Â over time It will force you, it will get you to think about larger batch sizes.

Â If I have a three hour change over versus having an eight hour change over.

Â If I have an eight hour change over, I'd like to do a larger batch of product

Â one before I switch over to product two, simply because I want to take the eight

Â hours and spread it over a larger quantity.

Â 6:41

As opposed to if it had a three hour change-over,

Â I'm going to say I'm okay with doing a little bit of a smaller batch size.

Â And if you reduce the batch size even more,

Â then I'd be willing to do a smaller batch sizes.

Â If I were to reduce the setup time even more,

Â I'd be willing to do smaller batch sizes.

Â So the idea is that if I can reduce setup time, if I can reduce change-over time,

Â then I can do smaller batch sizes.

Â The idea of economies of skill trying to use up whatever

Â investment I have, whatever fixed cost and putting into the change over cost and

Â spreading it across many units, is the idea of economies of scale.

Â Now, what we can say about set up time and change over time is what would be ideal,

Â we can say that ideal change over time would be zero, right?

Â If I could have a completely flexible process and change over from making one

Â product to the other, that would be great because that would be a time of zero.

Â Because essentially setup time takes away from capacity from that activity,

Â takes away from capacity from the process.

Â So I would like to take you down to a zero.

Â Now if you think about Toyota,

Â they focus on reducing change over time to a great extent.

Â They have an acronym for quick changeovers and it's called SMED,

Â single minute exchange of dies, and they're talking about changing large

Â dies in less than a minute from making one product to the other.

Â And that gives them tremendous flexibility and

Â that's why it's an important concept for them to think about reducing set up time.

Â Now, how do we incorporate this idea into calculations.

Â Now, I'm going to show you how to incorporate this idea if you wanted to

Â incorporate it into your calculations.

Â But what you'll see later on is or

Â we will not really use the set up time in calculations, but just to have for

Â the point of completion, how would you account for set up time?

Â So here's an example, machine activity such as firing ceramic vases,

Â the same activity we looked at earlier, with one kiln that can fire 40 vases at

Â a time but now we're talking about a setup time of ten minutes between batches.

Â So, we make something, we have to change over and

Â it could be simply having to clean the kiln or do something of that sort or that

Â you have only one fixture that you can use for putting all the 40 vases in there.

Â So that's something that you have to stop, do unload all the vases from

Â the previous fixture, put it on the new fixture, put it on the same fixture and

Â then put it in the kiln and that's taking you ten minutes.

Â So it's whatever is taking you ten minutes between two different batches of that

Â product that you're making.

Â So 30 minute of time to actually get the baking done,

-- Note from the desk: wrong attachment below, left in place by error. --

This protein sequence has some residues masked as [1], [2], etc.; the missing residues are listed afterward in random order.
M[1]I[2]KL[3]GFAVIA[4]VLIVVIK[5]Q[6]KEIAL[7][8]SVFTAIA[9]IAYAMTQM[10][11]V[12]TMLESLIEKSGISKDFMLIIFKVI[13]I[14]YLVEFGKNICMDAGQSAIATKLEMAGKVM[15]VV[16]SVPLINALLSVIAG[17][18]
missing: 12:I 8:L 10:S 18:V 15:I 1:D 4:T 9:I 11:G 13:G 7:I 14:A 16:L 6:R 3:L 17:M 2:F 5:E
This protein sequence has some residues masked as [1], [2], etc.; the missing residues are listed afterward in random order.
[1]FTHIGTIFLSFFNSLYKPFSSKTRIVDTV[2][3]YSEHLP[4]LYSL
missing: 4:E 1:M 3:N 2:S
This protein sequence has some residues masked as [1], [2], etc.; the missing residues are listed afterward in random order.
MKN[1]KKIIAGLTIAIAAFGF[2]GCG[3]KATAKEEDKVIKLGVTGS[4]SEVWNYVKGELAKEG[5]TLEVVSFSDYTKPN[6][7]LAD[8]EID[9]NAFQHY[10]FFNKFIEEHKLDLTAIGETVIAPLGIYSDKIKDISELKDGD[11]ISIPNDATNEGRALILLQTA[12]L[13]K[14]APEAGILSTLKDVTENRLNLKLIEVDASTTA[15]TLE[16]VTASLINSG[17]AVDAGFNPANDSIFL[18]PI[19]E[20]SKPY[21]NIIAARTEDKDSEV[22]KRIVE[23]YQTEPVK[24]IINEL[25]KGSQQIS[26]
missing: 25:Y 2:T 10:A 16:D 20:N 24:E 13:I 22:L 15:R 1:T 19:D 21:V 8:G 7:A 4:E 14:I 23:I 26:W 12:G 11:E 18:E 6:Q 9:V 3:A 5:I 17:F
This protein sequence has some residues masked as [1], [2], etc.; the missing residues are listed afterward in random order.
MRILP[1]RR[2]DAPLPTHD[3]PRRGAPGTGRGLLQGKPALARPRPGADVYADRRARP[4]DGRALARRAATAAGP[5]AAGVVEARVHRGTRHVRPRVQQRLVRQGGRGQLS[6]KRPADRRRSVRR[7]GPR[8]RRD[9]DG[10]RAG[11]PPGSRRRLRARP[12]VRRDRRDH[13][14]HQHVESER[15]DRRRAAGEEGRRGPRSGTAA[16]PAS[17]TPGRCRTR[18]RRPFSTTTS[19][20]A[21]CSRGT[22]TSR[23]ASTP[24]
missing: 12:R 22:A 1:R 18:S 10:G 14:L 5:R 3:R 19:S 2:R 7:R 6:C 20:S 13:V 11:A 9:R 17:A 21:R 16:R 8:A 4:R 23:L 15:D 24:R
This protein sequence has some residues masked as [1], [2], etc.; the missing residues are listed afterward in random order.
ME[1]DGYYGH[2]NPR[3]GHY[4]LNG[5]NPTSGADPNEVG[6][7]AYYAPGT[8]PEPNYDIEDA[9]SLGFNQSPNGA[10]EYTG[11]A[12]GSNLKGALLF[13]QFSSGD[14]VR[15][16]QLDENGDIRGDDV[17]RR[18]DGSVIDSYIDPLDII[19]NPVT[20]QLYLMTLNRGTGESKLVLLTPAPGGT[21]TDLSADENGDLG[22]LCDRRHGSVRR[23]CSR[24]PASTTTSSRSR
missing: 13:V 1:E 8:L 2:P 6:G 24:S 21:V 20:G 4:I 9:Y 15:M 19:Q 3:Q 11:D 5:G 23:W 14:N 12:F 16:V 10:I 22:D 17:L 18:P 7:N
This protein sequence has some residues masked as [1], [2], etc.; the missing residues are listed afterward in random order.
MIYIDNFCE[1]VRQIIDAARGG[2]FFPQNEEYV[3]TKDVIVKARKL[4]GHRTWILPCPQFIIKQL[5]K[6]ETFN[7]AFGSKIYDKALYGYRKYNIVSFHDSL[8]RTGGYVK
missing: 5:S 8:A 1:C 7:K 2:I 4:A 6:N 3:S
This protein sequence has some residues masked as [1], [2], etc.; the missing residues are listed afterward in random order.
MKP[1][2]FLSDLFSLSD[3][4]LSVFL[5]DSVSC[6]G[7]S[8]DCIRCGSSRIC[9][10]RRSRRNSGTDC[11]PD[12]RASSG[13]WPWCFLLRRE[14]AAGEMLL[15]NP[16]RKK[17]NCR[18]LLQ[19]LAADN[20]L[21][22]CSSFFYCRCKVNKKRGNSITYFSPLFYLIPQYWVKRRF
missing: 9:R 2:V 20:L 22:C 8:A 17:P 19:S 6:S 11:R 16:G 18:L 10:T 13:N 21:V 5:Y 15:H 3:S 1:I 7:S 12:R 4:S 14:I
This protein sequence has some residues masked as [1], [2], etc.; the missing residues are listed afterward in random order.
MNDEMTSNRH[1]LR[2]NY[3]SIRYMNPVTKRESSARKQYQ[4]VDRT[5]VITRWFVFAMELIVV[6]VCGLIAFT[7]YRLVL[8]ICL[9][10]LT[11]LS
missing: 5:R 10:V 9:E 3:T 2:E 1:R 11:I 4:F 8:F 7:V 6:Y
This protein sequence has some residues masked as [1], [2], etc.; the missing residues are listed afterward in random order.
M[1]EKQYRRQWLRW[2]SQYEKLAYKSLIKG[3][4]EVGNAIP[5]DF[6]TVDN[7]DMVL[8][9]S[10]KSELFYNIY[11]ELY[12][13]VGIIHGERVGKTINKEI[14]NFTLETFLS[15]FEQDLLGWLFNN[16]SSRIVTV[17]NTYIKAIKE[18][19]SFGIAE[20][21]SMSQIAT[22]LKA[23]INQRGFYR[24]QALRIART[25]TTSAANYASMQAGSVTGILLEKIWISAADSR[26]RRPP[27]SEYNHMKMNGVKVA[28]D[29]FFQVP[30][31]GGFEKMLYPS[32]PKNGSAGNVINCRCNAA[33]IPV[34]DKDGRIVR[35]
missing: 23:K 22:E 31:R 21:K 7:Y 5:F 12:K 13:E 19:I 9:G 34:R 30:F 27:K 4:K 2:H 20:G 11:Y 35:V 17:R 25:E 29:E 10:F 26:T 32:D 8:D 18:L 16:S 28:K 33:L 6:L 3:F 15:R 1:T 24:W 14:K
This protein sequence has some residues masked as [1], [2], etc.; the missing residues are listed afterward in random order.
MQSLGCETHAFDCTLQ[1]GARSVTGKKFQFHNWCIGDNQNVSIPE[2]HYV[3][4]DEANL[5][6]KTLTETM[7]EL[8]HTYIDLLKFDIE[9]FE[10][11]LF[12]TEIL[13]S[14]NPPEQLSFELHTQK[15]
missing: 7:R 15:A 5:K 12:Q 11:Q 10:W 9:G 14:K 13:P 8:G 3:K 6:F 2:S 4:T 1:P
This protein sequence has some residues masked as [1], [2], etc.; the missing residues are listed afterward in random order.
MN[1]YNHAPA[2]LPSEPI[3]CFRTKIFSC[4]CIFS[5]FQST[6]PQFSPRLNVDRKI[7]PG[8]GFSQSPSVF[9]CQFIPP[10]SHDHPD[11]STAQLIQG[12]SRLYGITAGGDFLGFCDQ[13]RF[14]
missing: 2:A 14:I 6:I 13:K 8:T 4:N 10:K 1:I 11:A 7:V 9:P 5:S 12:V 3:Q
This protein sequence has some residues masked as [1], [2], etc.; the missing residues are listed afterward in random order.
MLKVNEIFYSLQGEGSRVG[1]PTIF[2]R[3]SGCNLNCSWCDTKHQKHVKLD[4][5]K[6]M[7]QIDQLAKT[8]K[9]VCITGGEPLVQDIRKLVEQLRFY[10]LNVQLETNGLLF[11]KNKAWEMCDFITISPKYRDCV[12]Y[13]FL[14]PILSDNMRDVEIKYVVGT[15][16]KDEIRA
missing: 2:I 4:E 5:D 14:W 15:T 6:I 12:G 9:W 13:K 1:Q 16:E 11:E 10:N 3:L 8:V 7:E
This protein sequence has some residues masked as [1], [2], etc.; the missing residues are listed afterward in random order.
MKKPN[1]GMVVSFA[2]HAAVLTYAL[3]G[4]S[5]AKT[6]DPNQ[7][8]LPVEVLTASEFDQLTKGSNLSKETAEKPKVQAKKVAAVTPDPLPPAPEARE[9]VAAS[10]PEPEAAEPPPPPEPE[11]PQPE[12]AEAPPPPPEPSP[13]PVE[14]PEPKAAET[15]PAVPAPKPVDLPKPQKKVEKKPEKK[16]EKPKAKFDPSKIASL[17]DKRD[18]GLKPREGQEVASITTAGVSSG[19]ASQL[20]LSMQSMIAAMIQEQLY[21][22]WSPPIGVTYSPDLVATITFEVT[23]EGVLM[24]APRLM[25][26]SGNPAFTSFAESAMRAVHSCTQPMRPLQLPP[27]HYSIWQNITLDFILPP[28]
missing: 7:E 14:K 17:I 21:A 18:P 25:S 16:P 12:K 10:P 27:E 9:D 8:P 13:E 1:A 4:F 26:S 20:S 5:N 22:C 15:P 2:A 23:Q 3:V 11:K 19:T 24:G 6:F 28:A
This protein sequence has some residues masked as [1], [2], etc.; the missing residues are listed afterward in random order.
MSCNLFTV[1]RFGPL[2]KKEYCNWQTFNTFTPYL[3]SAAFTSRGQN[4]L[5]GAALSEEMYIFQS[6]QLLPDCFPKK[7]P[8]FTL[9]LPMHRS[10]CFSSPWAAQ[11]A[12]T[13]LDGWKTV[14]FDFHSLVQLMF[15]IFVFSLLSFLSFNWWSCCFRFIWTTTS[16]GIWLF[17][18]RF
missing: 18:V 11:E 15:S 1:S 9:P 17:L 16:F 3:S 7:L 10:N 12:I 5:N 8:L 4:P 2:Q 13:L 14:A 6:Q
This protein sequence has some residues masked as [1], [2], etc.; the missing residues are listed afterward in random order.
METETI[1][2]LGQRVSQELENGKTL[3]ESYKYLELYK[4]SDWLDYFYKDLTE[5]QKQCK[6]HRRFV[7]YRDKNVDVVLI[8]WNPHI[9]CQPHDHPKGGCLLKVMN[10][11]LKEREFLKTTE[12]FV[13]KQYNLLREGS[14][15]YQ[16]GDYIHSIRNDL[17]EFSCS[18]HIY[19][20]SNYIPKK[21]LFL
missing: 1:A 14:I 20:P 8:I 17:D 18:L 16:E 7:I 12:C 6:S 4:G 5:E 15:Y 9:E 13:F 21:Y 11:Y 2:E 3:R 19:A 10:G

Â the firing done and then ten minutes of change over time.

Â That's what we're talking about here.

Â So we can say that the effective processing time is 30 plus ten.

Â We can say that it's 40 minutes, It's 40 minutes for

Â a batch of 40 vases to be done.

Â So, now, the cycle time is going to be 40 divide by 40, or, 1 minute.

Â So what have essentially done?

Â We've taken the ten minutes and

Â spread that across the whole batch of 40 units that we're making.

Â Now if you think about it,

Â how much you spread it is going to be affected by batch size.

Â It's also going to be affected by when you do have change overs and when you don't.

Â So the reason we don't use this concept when we talk about value stream mapping,

Â or when we start getting into calculations of value stream mapping, is because this

Â is something that you cannot really account in for any constant way.

Â It is going to be something that's going to vary, depending on the batch size, and

Â depending on how many change overs you have,

Â in the period that you're studying the value stream.

Â But that aside, you know how to do this calculation if you need to incorporate

Â it and when you get to value stream mapping in this session,

Â you'll see that we're not really including it in the calculations, all right.

Â Now, one more concept before we get to actually doing some calculations

Â on the value stream map example is the concept of implied utilization.

Â Now what do we mean by implied utilization?

Â Now if you might remember from other lessons,

Â that the idea of utilization is time required divided by time available, right?

Â That's a simple idea,

Â time required divided by time available is the idea of utilization.

Â And when we say implied utilization, we're simply saying it's the time

Â that is going to be required based on the demand, right?

Â So it's whatever the demand is, what is the time that's going to be required,

Â divided by time that's going to be available, that we expect to be available.

Â So we put the word implied because it says the expected utilization,